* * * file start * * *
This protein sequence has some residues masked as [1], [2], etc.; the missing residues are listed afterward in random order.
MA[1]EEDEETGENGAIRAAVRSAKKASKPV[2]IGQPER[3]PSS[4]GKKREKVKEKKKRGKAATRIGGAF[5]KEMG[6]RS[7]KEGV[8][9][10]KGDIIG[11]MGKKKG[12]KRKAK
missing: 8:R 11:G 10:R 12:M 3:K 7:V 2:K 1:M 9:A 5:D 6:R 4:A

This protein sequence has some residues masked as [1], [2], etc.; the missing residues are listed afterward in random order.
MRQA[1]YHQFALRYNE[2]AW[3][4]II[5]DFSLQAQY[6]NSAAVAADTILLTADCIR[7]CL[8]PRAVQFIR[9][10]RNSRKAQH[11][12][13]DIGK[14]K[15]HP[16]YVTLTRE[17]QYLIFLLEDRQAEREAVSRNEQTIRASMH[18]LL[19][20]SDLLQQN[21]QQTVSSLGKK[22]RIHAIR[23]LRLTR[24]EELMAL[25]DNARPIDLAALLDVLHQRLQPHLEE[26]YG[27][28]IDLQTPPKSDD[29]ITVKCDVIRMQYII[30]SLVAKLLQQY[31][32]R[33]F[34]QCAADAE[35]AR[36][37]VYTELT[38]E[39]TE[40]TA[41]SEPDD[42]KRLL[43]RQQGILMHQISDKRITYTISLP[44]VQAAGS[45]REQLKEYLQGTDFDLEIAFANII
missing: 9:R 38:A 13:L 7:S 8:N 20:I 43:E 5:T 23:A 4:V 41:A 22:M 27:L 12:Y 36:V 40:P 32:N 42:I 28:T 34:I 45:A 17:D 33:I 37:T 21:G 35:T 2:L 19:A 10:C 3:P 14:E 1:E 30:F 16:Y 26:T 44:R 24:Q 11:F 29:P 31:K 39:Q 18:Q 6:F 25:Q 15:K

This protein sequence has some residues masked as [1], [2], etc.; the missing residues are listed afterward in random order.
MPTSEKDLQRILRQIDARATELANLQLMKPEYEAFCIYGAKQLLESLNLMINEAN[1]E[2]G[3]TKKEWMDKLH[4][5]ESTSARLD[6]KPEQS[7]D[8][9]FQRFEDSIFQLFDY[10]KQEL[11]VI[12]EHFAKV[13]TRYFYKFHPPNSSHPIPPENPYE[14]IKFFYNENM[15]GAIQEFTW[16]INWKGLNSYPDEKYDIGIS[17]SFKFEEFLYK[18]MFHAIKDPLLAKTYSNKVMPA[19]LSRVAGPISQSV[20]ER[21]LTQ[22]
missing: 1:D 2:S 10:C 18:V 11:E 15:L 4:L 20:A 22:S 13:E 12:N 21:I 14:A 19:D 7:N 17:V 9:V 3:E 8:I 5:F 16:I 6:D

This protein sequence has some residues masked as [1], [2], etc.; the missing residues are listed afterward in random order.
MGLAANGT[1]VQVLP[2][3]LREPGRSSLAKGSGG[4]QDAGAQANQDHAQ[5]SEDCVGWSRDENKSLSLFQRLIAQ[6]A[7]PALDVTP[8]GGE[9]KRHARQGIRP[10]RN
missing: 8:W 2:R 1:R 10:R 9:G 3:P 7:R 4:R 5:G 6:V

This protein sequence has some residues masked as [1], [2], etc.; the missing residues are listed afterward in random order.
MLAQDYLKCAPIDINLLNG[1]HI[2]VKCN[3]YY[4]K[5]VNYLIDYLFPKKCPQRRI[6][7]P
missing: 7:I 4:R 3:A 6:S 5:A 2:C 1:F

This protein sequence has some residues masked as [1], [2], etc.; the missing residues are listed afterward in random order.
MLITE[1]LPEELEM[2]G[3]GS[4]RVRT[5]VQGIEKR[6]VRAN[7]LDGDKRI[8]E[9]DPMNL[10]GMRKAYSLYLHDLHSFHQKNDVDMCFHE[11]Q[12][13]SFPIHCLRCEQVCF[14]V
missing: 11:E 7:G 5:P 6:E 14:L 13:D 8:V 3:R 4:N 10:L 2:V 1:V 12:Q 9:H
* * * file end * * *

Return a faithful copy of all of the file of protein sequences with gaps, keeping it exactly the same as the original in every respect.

This protein sequence has some residues masked as [1], [2], etc.; the missing residues are listed afterward in random order.
MA[1]EEDEETGENGAIRAAVRSAKKASKPV[2]IGQPER[3]PSS[4]GKKREKVKEKKKRGKAATRIGGAF[5]KEMG[6]RS[7]KEGV[8][9][10]KGDIIG[11]MGKKKG[12]KRKAK
missing: 8:R 11:G 10:R 12:M 3:K 7:V 2:K 1:M 9:A 5:D 6:R 4:A

This protein sequence has some residues masked as [1], [2], etc.; the missing residues are listed afterward in random order.
MRQA[1]YHQFALRYNE[2]AW[3][4]II[5]DFSLQAQY[6]NSAAVAADTILLTADCIR[7]CL[8]PRAVQFIR[9][10]RNSRKAQH[11][12][13]DIGK[14]K[15]HP[16]YVTLTRE[17]QYLIFLLEDRQAEREAVSRNEQTIRASMH[18]LL[19][20]SDLLQQN[21]QQTVSSLGKK[22]RIHAIR[23]LRLTR[24]EELMAL[25]DNARPIDLAALLDVLHQRLQPHLEE[26]YG[27][28]IDLQTPPKSDD[29]ITVKCDVIRMQYII[30]SLVAKLLQQY[31][32]R[33]F[34]QCAADAE[35]AR[36][37]VYTELT[38]E[39]TE[40]TA[41]SEPDD[42]KRLL[43]RQQGILMHQISDKRITYTISLP[44]VQAAGS[45]REQLKEYLQGTDFDLEIAFANII
missing: 9:R 38:A 13:L 7:S 8:N 20:I 43:E 5:T 23:A 4:V 41:A 22:M 27:L 12:Y 36:V 40:P 32:N 42:I 28:T 34:I 45:A 17:D 33:I 37:T 21:G 35:T 2:L 19:A 10:C 3:P 14:E 1:E 30:F 16:Y 26:T 44:R 24:Q 11:F 29:P 31:K 39:Q 18:Q 6:F 25:Q 15:K

This protein sequence has some residues masked as [1], [2], etc.; the missing residues are listed afterward in random order.
MPTSEKDLQRILRQIDARATELANLQLMKPEYEAFCIYGAKQLLESLNLMINEAN[1]E[2]G[3]TKKEWMDKLH[4][5]ESTSARLD[6]KPEQS[7]D[8][9]FQRFEDSIFQLFDY[10]KQEL[11]VI[12]EHFAKV[13]TRYFYKFHPPNSSHPIPPENPYE[14]IKFFYNENM[15]GAIQEFTW[16]INWKGLNSYPDEKYDIGIS[17]SFKFEEFLYK[18]MFHAIKDPLLAKTYSNKVMPA[19]LSRVAGPISQSV[20]ER[21]LTQ[22]
missing: 1:D 2:S 10:C 18:V 11:E 15:L 4:L 20:A 22:S 13:E 12:N 21:I 14:A 19:D 7:N 17:V 9:V 3:E 8:I 5:F 16:I 6:D

This protein sequence has some residues masked as [1], [2], etc.; the missing residues are listed afterward in random order.
MGLAANGT[1]VQVLP[2][3]LREPGRSSLAKGSGG[4]QDAGAQANQDHAQ[5]SEDCVGWSRDENKSLSLFQRLIAQ[6]A[7]PALDVTP[8]GGE[9]KRHARQGIRP[10]RN
missing: 8:W 2:R 1:R 10:R 9:G 3:P 7:R 4:R 5:G 6:V

This protein sequence has some residues masked as [1], [2], etc.; the missing residues are listed afterward in random order.
MLAQDYLKCAPIDINLLNG[1]HI[2]VKCN[3]YY[4]K[5]VNYLIDYLFPKKCPQRRI[6][7]P
missing: 7:I 4:R 3:A 6:S 5:A 2:C 1:F

This protein sequence has some residues masked as [1], [2], etc.; the missing residues are listed afterward in random order.
MLITE[1]LPEELEM[2]G[3]GS[4]RVRT[5]VQGIEKR[6]VRAN[7]LDGDKRI[8]E[9]DPMNL[10]GMRKAYSLYLHDLHSFHQKNDVDMCFHE[11]Q[12][13]SFPIHCLRCEQVCF[14]V
missing: 11:E 7:G 5:P 6:E 14:L 13:D 8:V 3:R 4:N 10:L 2:V 1:V 12:Q 9:H